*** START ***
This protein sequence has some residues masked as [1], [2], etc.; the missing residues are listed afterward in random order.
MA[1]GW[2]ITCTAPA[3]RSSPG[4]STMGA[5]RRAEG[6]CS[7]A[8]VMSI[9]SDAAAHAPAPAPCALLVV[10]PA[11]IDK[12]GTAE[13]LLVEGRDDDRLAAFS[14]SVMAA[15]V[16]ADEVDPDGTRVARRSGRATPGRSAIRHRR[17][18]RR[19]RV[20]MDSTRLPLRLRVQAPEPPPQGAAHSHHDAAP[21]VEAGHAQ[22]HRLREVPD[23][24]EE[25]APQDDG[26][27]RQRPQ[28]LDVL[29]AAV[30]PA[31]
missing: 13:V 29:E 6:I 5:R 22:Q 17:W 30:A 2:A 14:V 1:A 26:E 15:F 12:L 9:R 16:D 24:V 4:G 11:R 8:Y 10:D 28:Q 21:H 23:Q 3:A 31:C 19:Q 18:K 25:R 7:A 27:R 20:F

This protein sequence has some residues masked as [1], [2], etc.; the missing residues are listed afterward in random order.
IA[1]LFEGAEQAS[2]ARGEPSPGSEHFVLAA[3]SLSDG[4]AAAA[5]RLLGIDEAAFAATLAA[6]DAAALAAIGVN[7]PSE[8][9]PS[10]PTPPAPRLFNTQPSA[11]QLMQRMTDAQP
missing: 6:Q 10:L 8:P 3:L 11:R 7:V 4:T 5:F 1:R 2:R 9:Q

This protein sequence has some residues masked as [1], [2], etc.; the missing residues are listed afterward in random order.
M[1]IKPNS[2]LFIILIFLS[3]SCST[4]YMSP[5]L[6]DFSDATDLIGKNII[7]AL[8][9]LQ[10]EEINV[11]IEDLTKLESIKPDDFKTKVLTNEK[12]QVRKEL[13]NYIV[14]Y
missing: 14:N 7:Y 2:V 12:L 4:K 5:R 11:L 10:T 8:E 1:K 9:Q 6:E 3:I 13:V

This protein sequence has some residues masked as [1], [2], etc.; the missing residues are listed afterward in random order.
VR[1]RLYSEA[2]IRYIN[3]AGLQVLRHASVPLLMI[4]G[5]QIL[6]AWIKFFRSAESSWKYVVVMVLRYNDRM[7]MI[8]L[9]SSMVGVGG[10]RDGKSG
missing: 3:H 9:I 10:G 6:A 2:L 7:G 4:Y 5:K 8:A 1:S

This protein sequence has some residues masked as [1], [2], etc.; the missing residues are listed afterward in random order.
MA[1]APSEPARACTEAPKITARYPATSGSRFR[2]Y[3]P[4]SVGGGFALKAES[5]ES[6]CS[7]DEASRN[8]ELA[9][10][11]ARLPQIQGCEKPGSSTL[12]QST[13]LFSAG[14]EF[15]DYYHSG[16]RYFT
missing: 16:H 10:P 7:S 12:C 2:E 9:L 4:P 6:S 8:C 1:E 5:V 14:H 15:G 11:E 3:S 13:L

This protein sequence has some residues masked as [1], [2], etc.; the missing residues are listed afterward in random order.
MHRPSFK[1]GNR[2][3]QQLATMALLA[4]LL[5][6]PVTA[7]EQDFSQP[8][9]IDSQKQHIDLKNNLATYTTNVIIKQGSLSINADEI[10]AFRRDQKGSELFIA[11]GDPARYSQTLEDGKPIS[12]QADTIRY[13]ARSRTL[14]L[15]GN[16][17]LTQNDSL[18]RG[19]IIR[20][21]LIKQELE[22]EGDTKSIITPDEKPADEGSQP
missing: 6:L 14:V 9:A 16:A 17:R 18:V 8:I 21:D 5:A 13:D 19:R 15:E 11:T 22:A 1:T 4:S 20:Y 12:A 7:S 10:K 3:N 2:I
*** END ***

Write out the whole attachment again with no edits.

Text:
This protein sequence has some residues masked as [1], [2], etc.; the missing residues are listed afterward in random order.
MA[1]GW[2]ITCTAPA[3]RSSPG[4]STMGA[5]RRAEG[6]CS[7]A[8]VMSI[9]SDAAAHAPAPAPCALLVV[10]PA[11]IDK[12]GTAE[13]LLVEGRDDDRLAAFS[14]SVMAA[15]V[16]ADEVDPDGTRVARRSGRATPGRSAIRHRR[17][18]RR[19]RV[20]MDSTRLPLRLRVQAPEPPPQGAAHSHHDAAP[21]VEAGHAQ[22]HRLREVPD[23][24]EE[25]APQDDG[26][27]RQRPQ[28]LDVL[29]AAV[30]PA[31]
missing: 13:V 29:E 6:I 5:R 22:Q 17:W 30:A 2:A 14:V 1:A 26:E 15:F 12:L 9:R 16:D 24:V 4:G 11:R 8:Y 10:D 28:Q 21:H 23:Q 3:A 31:C 19:Q 18:K 25:R 7:A 27:R 20:F

This protein sequence has some residues masked as [1], [2], etc.; the missing residues are listed afterward in random order.
IA[1]LFEGAEQAS[2]ARGEPSPGSEHFVLAA[3]SLSDG[4]AAAA[5]RLLGIDEAAFAATLAA[6]DAAALAAIGVN[7]PSE[8][9]PS[10]PTPPAPRLFNTQPSA[11]QLMQRMTDAQP
missing: 6:Q 10:L 8:P 3:L 11:R 7:V 4:T 5:F 1:R 2:R 9:Q

This protein sequence has some residues masked as [1], [2], etc.; the missing residues are listed afterward in random order.
M[1]IKPNS[2]LFIILIFLS[3]SCST[4]YMSP[5]L[6]DFSDATDLIGKNII[7]AL[8][9]LQ[10]EEINV[11]IEDLTKLESIKPDDFKTKVLTNEK[12]QVRKEL[13]NYIV[14]Y
missing: 14:N 7:Y 2:V 12:L 4:K 5:R 11:L 10:T 8:E 1:K 9:Q 6:E 3:I 13:V

This protein sequence has some residues masked as [1], [2], etc.; the missing residues are listed afterward in random order.
VR[1]RLYSEA[2]IRYIN[3]AGLQVLRHASVPLLMI[4]G[5]QIL[6]AWIKFFRSAESSWKYVVVMVLRYNDRM[7]MI[8]L[9]SSMVGVGG[10]RDGKSG
missing: 3:H 9:I 10:G 6:A 2:L 7:G 4:Y 5:K 8:A 1:S

This protein sequence has some residues masked as [1], [2], etc.; the missing residues are listed afterward in random order.
MA[1]APSEPARACTEAPKITARYPATSGSRFR[2]Y[3]P[4]SVGGGFALKAES[5]ES[6]CS[7]DEASRN[8]ELA[9][10][11]ARLPQIQGCEKPGSSTL[12]QST[13]LFSAG[14]EF[15]DYYHSG[16]RYFT
missing: 16:H 10:P 7:S 12:C 2:E 9:L 4:P 6:S 8:C 1:E 5:V 14:H 15:G 11:E 3:S 13:L

This protein sequence has some residues masked as [1], [2], etc.; the missing residues are listed afterward in random order.
MHRPSFK[1]GNR[2][3]QQLATMALLA[4]LL[5][6]PVTA[7]EQDFSQP[8][9]IDSQKQHIDLKNNLATYTTNVIIKQGSLSINADEI[10]AFRRDQKGSELFIA[11]GDPARYSQTLEDGKPIS[12]QADTIRY[13]ARSRTL[14]L[15]GN[16][17]LTQNDSL[18]RG[19]IIR[20][21]LIKQELE[22]EGDTKSIITPDEKPADEGSQP
missing: 6:L 14:V 9:A 16:A 17:R 18:V 8:I 21:D 5:A 13:D 19:R 15:E 11:T 22:A 1:T 4:S 20:Y 12:A 7:S 10:K 3:N 2:I